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No One Will Know

I Can Get Away With Having a Drink

Photo via Wikimedia Commons /

I’m alone.

I’m on a business trip and the hotel bar is open after a long day, or I’m hiking when I run into a few hikers sitting on a log who offer me a beer.

My spouse is away / I’m on a road trip / I’m doing a one-off gig where nobody knows me.

I’m house-sitting for friends who are abroad / I’m dog-sitting for a photographer on a job in Kenya.

I could have a drink. I’m all alone.

“No one will know.”


Seriously, I took a few days to go to the cabin and do some writing. Our last guests stupidly left a couple of beers in the fridge.

I didn’t come up here to drink, but, hey, it’s only two beers and I’m here for 3 days.

I could drink them both tonight, relax, and get up early and commit to writing hard for the rest of the time I’m here.

“No one will know.”


Seriously, though, really - “no one will know.”


Uh-huh. This is a lie that has run through my brain more than once. And I’ve heard it said by many other sober alcoholics.

Thank God I recognize it for the lie that it is.

The lie is trying to tell me that I could get away with it.

But when it says, “no one,” that doesn’t include me. And I’m someone. I’d know.

It also tries to play on the idea that I could sanely and safely drink those couple of beers left in the fridge without kicking off the obsession to drink more.

And, given my track record over the years of my out-of-control drinking as well as the fact that I am STILL an alcoholic and always will be, that it’s an incurable illness treatable only by continued abstinence from alcohol, it really doesn’t make any sense.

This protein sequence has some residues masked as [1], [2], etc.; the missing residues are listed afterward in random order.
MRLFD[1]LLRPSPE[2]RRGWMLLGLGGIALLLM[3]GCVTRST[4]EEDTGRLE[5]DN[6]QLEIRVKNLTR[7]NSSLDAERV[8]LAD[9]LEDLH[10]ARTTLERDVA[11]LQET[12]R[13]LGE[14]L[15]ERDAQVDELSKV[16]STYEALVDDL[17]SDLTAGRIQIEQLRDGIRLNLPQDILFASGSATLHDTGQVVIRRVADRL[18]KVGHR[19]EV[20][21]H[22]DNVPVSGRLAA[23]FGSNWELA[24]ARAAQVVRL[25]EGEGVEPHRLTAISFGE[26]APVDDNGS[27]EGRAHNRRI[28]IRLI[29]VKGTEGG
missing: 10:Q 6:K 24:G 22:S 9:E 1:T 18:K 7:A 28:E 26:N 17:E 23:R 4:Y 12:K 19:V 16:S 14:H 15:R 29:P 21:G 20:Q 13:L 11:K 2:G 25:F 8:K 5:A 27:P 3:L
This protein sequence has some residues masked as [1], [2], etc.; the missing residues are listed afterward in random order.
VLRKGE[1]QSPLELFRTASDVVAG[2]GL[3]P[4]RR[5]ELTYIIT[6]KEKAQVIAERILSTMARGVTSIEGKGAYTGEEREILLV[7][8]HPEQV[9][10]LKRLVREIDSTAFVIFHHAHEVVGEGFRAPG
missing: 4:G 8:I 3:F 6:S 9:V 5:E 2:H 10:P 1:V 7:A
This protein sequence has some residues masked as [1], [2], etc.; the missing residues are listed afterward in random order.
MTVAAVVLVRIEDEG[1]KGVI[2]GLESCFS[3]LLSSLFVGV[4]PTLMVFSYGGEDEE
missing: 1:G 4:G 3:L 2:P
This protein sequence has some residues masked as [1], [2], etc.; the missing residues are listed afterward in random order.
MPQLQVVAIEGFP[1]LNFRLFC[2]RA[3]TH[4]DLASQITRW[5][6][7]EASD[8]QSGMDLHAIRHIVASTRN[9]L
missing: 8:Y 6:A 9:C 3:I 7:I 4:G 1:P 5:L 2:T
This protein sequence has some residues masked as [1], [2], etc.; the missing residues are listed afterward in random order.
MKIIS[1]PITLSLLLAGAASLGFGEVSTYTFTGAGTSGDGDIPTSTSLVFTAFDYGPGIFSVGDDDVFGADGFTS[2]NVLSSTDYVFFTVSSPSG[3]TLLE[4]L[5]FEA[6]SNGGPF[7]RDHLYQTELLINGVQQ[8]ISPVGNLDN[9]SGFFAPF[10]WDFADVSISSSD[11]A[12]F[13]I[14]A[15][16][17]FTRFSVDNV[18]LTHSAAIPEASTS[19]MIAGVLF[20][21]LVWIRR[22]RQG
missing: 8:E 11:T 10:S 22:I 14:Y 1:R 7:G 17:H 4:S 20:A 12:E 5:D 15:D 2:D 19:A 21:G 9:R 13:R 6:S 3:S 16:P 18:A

However, given my love of “getting away with things” during my drinking/drugging days, whether it was a dumb scam or keeping the extra change given to me at a cash register or stealing candy bars when I was wasted just for the hell of it or cheating on tests or lying about my whereabouts or whatever it was I was up to, the idea that “no one will know and I just might be able to get away with it” does hold a certain appeal.

Until I think the drink through.

Sure, those couple of cold bottles of Molson would be tasty. And I might enjoy them, unwind to some music, and have a good night of sleep.

I might even get up and have a terrifically productive day of writing, complete with a good mid-day hike to work up a sweat.

But that evening last night’s Molson’s would be talking to me. “Tasty, right? Just a couple more. Go on, grab a six pack and have a few tonight, and a few tomorrow, and that’ll be it. Finish them up before leaving, and go back to sobriety. And your boring-ass day job and the visit to the podiatrist on Wednesday and dentist on Friday and your baseball team sucks and the Springsteen tour got cancelled and climate change is going to wipe out the planet and Molson is good!”

And from there the images of me puking, of laying in bed with the spins, of me driving drunk, getting busted for DUI, of spending a night in jail, reaching out to lawyers to see if they can get me off, yada yada yada scoring drugs on the street, buying blow from some low-life and hoping that there’s no fentanyl in it, and on and on the merry-go-round goes except it’s not merry and I’m dying to get off it.


Having thought the drink through, I realize I’m not on a merry-go-round, and I don’t want to get on one.

I pour the beers down the sink, and wash the sink down with a bit of soapy water. I put a bit of soapy water in the beer bottles, swish it around, rinse them out, and into the bin they go.

I need to take extra steps because I have a wily illness, alcoholism.

And I know that I would know, and that could be the beginning of the end for me.

“No one will know” is a crock of shite. Don’t buy it.

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